Wednesday, 1 April 2009

861 - Flob Mash

Here's the text of the email I sent to Keith Barrett last night, stepping back from my undertaking to organise a flash mob for the pre-World Ocean Day weekend celebrations in Whitley Bay. It's meant in the spirit of 'I'm not sure if I'm right or wrong about this one, but if I step back, then at least we know where we stand'. On reflection, I sound a bit full of myself at times, don't I? Sorry.

Dear Keith,

Thank you for a really good meeting last night.

First of all I want to apologise for the lateness of the hour at which I'm writing. Do please feel free to challenge me about this email come daylight! - though I often get my clearest thinking at this time, which is why I'm writing as I do. And second, to clarify a little, I ought to say that though I often come across as an enthusiastic naif, I'm actually pretty canny - my forays into art, as into the rest of my career, come second to a deeper commitment to people: I self-define as a post-establishment, post-religious vicar (which is, admittedly, a lot of 'posts').

I've been giving some thought to the 'flash mob' idea, and more particularly the commitment I made to you and the others to lead in its organisation. The truth is, on reflection I don't think I am able to, reasons to follow.

Most importantly, I am not able to square the 'bottom-up' - or better, non-hierarchical - nature of a flash mob, with the need to fit it under a North Tyneside umbrella. When the council arts officer - as was entirely proper, I know, given her role - spoke about the need to pass plans before the council for a health and safety assessment, I cringed. You were quite right to point out that what we would be talking about wouldn't exactly be a flash mob. And I think this gives rise to two issues.

First, it's important for me, personally, to maintain objectivity in the distinction between top-down and bottom-up activities, otherwise I cannot support people in both camps as I would like. To be calling something a flash mob when it isn't wouldn't be helpful, either to the council, who would be open to the accusation of bandwagon jumping (as T-Mobile, because of their ad, is), or to genuine flash mobbers, who would find the prophetic edge of their action blunted. I'm pretty sure, one day soon, that that won't be a problem, but I do think at the moment it is.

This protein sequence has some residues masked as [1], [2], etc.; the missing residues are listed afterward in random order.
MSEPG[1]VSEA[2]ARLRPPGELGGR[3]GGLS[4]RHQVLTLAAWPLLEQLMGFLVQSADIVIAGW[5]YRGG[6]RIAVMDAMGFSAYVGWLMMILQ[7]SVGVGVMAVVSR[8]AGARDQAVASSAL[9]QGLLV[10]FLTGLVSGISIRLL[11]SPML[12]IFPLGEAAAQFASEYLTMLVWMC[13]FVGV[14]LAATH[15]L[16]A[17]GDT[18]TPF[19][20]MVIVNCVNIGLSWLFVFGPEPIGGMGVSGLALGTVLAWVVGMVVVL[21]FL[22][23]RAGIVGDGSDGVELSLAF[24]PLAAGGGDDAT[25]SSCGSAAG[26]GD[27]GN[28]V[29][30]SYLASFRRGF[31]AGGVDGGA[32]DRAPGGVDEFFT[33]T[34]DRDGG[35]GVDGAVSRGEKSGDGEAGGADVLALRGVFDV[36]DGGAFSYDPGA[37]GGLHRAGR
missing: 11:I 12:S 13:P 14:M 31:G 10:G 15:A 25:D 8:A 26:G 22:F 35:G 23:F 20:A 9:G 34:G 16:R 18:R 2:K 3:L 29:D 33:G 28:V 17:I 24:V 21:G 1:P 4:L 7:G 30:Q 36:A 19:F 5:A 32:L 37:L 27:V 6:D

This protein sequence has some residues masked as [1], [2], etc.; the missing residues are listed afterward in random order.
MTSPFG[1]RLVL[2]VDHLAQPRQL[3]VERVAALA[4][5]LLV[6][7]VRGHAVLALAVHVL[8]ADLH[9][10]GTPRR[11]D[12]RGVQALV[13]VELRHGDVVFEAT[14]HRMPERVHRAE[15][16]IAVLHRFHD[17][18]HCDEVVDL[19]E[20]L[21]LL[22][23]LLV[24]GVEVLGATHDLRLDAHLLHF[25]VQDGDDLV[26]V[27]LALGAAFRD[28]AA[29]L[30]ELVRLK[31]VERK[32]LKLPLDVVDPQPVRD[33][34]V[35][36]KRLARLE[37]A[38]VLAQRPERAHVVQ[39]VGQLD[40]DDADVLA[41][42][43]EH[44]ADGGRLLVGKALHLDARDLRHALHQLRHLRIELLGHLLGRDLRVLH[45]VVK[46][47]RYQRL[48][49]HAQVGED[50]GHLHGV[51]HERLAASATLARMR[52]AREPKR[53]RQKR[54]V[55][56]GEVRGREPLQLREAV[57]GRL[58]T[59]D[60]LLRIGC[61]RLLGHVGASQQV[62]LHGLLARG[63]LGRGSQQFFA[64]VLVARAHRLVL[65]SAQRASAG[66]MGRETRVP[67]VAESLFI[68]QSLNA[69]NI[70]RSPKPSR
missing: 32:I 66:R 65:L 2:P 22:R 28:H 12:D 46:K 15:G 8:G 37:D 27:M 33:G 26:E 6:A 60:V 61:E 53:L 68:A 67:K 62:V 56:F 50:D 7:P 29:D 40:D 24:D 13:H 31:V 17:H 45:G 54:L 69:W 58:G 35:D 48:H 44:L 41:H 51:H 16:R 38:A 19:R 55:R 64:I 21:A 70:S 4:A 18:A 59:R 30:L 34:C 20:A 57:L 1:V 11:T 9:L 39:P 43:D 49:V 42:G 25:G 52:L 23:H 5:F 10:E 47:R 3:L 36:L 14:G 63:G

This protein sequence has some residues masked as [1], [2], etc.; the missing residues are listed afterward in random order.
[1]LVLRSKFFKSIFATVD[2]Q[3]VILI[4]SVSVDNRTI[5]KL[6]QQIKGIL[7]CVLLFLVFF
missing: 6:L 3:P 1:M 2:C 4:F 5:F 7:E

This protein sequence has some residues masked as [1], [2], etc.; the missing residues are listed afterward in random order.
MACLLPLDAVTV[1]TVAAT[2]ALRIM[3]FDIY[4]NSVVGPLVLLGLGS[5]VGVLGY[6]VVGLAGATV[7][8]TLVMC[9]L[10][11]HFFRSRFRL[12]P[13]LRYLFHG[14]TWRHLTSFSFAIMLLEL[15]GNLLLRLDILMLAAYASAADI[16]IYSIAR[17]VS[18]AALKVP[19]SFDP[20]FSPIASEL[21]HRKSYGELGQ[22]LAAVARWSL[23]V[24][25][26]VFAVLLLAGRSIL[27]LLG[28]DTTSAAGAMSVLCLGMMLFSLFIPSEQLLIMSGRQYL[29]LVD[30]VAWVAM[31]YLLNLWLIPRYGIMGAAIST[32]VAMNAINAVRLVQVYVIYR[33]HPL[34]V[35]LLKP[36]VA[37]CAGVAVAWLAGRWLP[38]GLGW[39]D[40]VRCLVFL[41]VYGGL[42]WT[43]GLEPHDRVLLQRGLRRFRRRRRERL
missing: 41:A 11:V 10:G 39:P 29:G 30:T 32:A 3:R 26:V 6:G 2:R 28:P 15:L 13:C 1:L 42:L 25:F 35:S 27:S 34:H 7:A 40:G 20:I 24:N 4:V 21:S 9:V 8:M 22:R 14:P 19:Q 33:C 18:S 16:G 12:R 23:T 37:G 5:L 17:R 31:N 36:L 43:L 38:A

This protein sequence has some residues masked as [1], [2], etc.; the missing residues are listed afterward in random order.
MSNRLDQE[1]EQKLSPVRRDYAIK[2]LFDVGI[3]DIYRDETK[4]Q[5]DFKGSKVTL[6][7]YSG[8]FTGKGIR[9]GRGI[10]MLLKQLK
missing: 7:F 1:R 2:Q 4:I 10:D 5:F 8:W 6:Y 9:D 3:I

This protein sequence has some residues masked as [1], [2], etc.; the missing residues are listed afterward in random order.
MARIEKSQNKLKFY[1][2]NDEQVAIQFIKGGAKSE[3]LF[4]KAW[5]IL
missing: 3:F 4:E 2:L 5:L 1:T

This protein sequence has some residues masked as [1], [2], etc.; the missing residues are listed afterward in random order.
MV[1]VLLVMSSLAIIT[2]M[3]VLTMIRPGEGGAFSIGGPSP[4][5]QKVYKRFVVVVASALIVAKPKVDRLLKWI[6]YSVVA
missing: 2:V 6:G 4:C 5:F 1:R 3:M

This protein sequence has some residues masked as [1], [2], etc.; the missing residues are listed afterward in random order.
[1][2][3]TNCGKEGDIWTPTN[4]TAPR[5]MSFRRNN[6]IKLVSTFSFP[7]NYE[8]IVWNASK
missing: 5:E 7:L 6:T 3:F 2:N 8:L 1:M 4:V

Second, more pragmatically, if North Tyneside does pass some kind of mass improvisational activity, it's worth asking whether, if the 'flash mob' title were adopted, people who used the name in its pure sense might not organise their own action and overshadow the official version. Better, I think, for the organisers to be up-front from the start, and call the activity 'Improv Street Performance' or something. In that case, I have to be honest, I would not be the best person to organise it: someone schooled in drama, professionally or ad hoc, would.

So on two counts I've ruled myself out. Clay Shirky, in 'Here Comes Everybody', is good on the nature of flash mobs, and I'm also going by the reading I've done around wild and (non-violent) anarchist philosophy - by people like Hugh Brody and Jay Griffiths. Ultimately, because these form the political principals I wish to be defined by, and as I believe they underpin current political structures, but that these structures need periodically to be deconstructed, and now is probably such a time, I wish to continue to work outside the box, meaning that I forego some great opportunities, like the current one.

Therefore, once again, my apologies. I'm sorry to have made my commitment before I backed out of it, but hope that by being clear, as early as possible in the day thereafter, I've not caused you too much trouble, and that if you do see a way to proceed with the flash mob idea, it is carried off with great success.

(I also think there's mileage, one year, if not this one, in the 'Free Seas Freeze' idea.)

I look forward to meeting you again soon,

With all good wishes,


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